It’s 2pm and we’ve hit the end of the road in northern Peru. Actually it’s the end of the river, and by this stage it has taken us 4 idle days of slow boats to arrive in the middle of nowhere; a town called Santa Rosa. A grass trodden path leads us to a thin wooden plank bridge that we must cross before getting into town. The wood bends and bows under the weight of our heavy backpacks and we’re cautious of falling into the murky waters. After 10 shaky minutes we step off intact and still dry. In the midst of our celebration we turn back to witness an older lady, who appears to be pushing 80, cross carrying a basket of clothes on her head with ease. We tell ourselves she’s obviously had a lot more practice and shrug off the spectators giggles from afar.
We’re on the Peruvian side of the Amazon River and are looking for the immigration office to stamp out, not an easy task. There are barely any signs to show it’s location and we manage to walk past it a number of times before finally discovering it. From the outside it simply looks like a residential house, with pealing paint on the weatherboard from a blistering sun. There is an instant presence of lethargy in the building and from behind the desk a man raises one eye from a magazine, clearly bothered by us interrupting his “work”.
This tri-border is home to all the dark and dangerous things that you associate with the depths of the Amazon jungle. Sex trafficking, the trade of endangered species, black markets and all the other mysterious activities that come with a city on the edge of the unknown. If you’re on the run or looking for those less conventional market items, you’re come to the right place. It’s no wonder this has a reputation as one of the dodgiest places in South America.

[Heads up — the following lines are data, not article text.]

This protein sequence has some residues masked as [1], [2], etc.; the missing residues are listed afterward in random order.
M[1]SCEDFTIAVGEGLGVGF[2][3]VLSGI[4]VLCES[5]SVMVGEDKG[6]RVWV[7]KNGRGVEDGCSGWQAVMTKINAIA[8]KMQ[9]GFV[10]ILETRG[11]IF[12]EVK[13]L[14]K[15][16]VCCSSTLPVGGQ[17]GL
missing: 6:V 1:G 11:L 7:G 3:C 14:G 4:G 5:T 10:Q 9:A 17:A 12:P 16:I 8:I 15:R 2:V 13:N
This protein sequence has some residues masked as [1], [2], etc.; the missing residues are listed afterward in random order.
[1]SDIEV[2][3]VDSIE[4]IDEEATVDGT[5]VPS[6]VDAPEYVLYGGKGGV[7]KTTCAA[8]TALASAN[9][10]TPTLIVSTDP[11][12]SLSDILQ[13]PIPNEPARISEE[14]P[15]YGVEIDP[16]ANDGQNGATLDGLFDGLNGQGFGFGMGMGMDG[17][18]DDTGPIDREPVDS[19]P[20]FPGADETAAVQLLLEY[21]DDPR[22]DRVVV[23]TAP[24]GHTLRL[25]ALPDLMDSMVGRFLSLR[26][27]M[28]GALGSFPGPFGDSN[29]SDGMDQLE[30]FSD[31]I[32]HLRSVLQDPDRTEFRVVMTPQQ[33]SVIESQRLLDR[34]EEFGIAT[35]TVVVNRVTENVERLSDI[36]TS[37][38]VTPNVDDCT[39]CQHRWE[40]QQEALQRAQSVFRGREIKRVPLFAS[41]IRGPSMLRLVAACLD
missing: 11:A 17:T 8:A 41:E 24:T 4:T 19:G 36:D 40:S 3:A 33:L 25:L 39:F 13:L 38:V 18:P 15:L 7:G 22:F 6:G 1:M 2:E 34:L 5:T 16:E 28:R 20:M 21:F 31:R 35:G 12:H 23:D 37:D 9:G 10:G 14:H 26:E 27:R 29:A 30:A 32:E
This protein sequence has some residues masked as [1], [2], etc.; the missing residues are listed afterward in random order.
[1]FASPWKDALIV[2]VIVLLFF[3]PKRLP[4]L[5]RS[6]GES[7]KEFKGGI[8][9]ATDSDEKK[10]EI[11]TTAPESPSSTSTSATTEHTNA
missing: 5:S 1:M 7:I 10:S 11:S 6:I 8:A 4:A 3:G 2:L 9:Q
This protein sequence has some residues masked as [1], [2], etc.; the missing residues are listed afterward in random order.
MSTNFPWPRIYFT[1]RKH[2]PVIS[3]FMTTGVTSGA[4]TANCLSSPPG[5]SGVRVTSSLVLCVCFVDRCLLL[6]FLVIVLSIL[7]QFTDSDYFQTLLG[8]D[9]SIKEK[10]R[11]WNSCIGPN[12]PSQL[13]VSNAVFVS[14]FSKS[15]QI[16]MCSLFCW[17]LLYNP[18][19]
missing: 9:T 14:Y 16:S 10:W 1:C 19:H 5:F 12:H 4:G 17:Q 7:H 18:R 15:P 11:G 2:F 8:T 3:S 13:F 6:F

In the morning we leave Peru and take a rickety old boat across the narrow river and enter Colombia territory for the first time at Leticia. Across the main highway we can walk into Brazil at Tabatinga. 3 different currencies circulate the area, making conversions a nightmare. We have 24 hours to officially check in, but nobody seems too rushed in the suffocating heat of a city surrounded by dense jungle.
At the airport we see faded posters warning travellers of the penalties for partaking in any of the illegal activities that make this region infamous. Somehow I feel these warnings aren’t very usefully positioned. It’s hard to imagine a man trying to check a baby tiger into his hand luggage and then being surprised once he spots these preventative posters. However, as a man at the airport tells us, stupider people have been caught.
After a few days we were ready to get a move on. The opportunistic temptations of the dark jungle don’t entice us to stick around and we’re over the heat. We’d already completed a jungle trip, so there really isn’t too much to see except the inner workings of a multicultural city that trades in much more than an assortment of currencies . We board our flight to the north of Colombia and farewell The Amazon from the clouds.